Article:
This trend of dissonant, discordant new music has been well established and defined over the last couple of years. At the forefront of much of this has been the Sacred Bones label. Being one of the more consistent labels in the genre can carry just as much weight as the bands on it. This is evident in their choice to display the logo and label name of the label on the cover of every album, almost as prominently as the band names. Exploded View fits right in to their roster, yet they sound like no other band currently represented by Sacred Bones. Where some of the bands may have a heavier sound or even a more ambient, darker tone, Exploded View pulls from the esoteric well of more DIY, lo-fi no wave and experimental dance punk. In the liner notes, it states that this album was written and recorded live on a Tascam 388 8-track tape recorder, and it carries that kind of energetic spontaneity. However, unlike other live and improvised recordings I’ve heard, the ideas are clear and well developed. Perhaps it’s in the editing or perhaps the band has established a strong form that works well with spontaneous composition, but the lose nature of the music does serve to add more to the uneasiness that makes this style of music a compelling listen…preferably with the lights out.
Sneaks – Gymnastics [Merge]
To borrow an overused cliche that is often joked about, it seems we’ve entered yet another “3rd Wave.” Like Exploded View, Sneaks is revisiting the late 70s/early 80s no wave/dance punk, made popular (but not so popular) by New York bands like Lydia Lunch, Mars, The Contortions and the like. Or perhaps there is some emulation of the 90s/early 2000s irreverence of bands on Kill Rock Stars or K Records. Either way, this is unapologetically derivative, however these movements always had an unfinished, unpolished quality. The music seems to come from a more primitive place, where no thought has even been given to the tone of an instrument. Just plug it in, play what feels right and call it a song. This leaves the “genre” open for use and reuse, much like old folk tunes, with their simple forms and public domain catalog of songs. Like folk, punk belongs to the people. And, like all genres of punk, the music on Gymnastics serves to give a middle finger to an industry that expects concise, well formed ideas. Bands like Sneaks may not be as “in your face” about their music, but the music certainly makes a bold statement, with it’s choppy beats, stream of consciousness lyrics and primitive production. It’s sure to piss off some squares. Ain’t that rock n roll?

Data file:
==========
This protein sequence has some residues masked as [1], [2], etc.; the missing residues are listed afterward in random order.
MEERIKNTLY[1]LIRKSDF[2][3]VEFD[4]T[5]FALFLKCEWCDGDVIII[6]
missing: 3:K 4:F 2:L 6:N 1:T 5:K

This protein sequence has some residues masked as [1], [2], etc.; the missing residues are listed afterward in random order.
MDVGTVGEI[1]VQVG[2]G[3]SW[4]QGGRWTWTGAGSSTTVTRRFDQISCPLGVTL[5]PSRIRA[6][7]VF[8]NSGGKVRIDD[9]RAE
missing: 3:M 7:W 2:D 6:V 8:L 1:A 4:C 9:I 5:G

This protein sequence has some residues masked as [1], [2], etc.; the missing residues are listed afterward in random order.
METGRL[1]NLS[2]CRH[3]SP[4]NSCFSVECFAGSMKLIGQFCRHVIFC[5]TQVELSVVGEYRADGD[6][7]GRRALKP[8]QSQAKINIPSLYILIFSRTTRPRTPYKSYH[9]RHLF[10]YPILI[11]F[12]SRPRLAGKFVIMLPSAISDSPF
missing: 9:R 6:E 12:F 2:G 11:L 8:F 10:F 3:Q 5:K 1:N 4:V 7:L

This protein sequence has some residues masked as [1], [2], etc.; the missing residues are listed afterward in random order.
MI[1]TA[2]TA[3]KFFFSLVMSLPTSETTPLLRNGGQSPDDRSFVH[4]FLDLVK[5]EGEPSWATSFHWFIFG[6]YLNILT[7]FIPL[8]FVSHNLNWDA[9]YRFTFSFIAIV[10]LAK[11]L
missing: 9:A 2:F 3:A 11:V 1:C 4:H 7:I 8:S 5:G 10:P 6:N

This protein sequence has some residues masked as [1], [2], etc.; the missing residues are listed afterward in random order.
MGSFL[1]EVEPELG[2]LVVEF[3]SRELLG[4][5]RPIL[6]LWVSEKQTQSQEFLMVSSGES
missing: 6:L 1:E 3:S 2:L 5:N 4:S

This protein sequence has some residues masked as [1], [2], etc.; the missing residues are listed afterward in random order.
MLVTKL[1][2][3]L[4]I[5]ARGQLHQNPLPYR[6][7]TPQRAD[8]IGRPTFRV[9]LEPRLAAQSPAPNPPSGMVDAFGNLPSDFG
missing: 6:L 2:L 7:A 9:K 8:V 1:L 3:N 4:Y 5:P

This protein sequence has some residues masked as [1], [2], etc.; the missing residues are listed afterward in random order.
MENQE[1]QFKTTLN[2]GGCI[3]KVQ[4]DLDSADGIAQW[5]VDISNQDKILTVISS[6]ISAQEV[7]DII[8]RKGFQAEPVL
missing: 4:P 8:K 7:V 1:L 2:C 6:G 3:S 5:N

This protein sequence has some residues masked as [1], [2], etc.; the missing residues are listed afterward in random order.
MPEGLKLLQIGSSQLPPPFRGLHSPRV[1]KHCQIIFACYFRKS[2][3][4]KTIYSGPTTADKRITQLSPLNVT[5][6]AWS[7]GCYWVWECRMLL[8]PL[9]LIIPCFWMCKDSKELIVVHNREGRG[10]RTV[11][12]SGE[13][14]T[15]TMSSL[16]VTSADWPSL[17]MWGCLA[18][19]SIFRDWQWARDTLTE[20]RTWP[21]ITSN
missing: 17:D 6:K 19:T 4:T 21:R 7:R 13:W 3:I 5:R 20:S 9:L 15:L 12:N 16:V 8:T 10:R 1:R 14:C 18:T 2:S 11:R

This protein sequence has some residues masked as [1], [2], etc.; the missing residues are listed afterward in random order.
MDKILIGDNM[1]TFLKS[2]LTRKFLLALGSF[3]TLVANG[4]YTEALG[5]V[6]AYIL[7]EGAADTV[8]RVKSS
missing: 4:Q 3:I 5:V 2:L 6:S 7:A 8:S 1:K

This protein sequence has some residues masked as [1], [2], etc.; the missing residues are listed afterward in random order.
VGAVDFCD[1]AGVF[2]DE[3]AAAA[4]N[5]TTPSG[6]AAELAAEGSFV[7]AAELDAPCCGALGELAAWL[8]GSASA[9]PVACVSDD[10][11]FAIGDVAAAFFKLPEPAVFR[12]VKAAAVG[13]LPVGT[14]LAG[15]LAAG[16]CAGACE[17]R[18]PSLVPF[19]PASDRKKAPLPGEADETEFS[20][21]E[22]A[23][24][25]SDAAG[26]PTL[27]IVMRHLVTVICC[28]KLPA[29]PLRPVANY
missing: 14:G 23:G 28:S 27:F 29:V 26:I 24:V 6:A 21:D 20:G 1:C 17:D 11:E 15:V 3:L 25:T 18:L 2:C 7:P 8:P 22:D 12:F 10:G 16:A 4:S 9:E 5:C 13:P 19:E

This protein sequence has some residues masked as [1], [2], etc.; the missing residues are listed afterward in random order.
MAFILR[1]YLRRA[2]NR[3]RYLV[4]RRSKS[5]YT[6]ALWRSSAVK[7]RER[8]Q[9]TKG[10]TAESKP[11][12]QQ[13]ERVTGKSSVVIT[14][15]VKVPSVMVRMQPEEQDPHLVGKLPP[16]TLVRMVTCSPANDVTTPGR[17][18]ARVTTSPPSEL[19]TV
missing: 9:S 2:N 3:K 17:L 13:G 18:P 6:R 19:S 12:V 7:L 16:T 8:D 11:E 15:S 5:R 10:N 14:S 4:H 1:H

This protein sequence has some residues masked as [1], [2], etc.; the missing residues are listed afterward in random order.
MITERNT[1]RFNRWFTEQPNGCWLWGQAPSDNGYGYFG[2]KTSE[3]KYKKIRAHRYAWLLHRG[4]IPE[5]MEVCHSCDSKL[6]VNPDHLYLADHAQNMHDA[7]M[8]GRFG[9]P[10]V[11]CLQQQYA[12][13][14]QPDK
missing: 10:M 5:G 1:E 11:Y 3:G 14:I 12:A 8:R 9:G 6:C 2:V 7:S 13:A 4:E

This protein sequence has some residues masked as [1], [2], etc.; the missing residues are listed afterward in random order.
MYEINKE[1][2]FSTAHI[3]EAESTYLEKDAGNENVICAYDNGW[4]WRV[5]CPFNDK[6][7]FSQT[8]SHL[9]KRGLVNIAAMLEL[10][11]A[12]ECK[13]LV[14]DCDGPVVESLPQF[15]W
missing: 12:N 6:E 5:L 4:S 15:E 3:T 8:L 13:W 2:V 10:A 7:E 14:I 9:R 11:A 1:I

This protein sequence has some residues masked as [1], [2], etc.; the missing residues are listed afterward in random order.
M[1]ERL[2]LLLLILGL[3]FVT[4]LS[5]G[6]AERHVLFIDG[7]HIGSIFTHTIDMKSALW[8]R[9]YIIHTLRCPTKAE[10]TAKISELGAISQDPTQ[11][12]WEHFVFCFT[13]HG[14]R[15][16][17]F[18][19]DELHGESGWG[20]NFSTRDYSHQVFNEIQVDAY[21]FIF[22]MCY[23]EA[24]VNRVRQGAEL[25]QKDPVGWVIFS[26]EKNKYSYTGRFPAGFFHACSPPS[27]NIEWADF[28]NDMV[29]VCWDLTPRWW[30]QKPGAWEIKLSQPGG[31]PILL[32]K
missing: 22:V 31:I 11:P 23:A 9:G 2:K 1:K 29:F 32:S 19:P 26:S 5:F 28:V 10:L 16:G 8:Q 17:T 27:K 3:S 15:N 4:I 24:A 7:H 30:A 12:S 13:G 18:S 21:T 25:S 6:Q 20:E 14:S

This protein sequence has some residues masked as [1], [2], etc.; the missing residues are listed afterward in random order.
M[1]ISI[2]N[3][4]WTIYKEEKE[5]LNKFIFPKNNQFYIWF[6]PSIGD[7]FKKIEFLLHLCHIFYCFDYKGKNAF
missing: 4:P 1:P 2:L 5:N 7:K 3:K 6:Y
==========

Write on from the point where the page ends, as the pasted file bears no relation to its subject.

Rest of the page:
B Boys – No Worry No Mind [Captured Tracks]
Since we’ve created a safe place for all things derivative, let’s get into B Boys! B Boys create songs so catchy they would make Ric Ocasek blush, and punk so angular Gang of Four might reconsider coming out of retirement. Upon closer inspection, I noticed something that may or may not have been intentional – the songs on this album alternate between “slow” (roughly 120bpm and below) and fast (160bpm and above), almost as if they recorded one album with the intention of emulating the Cars and then another paying tribute to Buzzcocks, Wire and the aforementioned Gang of Four, only to stagger and combine the two albums into one. This isn’t as disparate as I’m making it sound, though. There is plenty of carry over, making this a fully formed and well realized album. Aside from an enjoyable listen, I see this as an invitation for younger listener to explore some early forms of rock, or just a fun listen for anyone growing tired of the same killer bands you’ve been listening to since the 70s.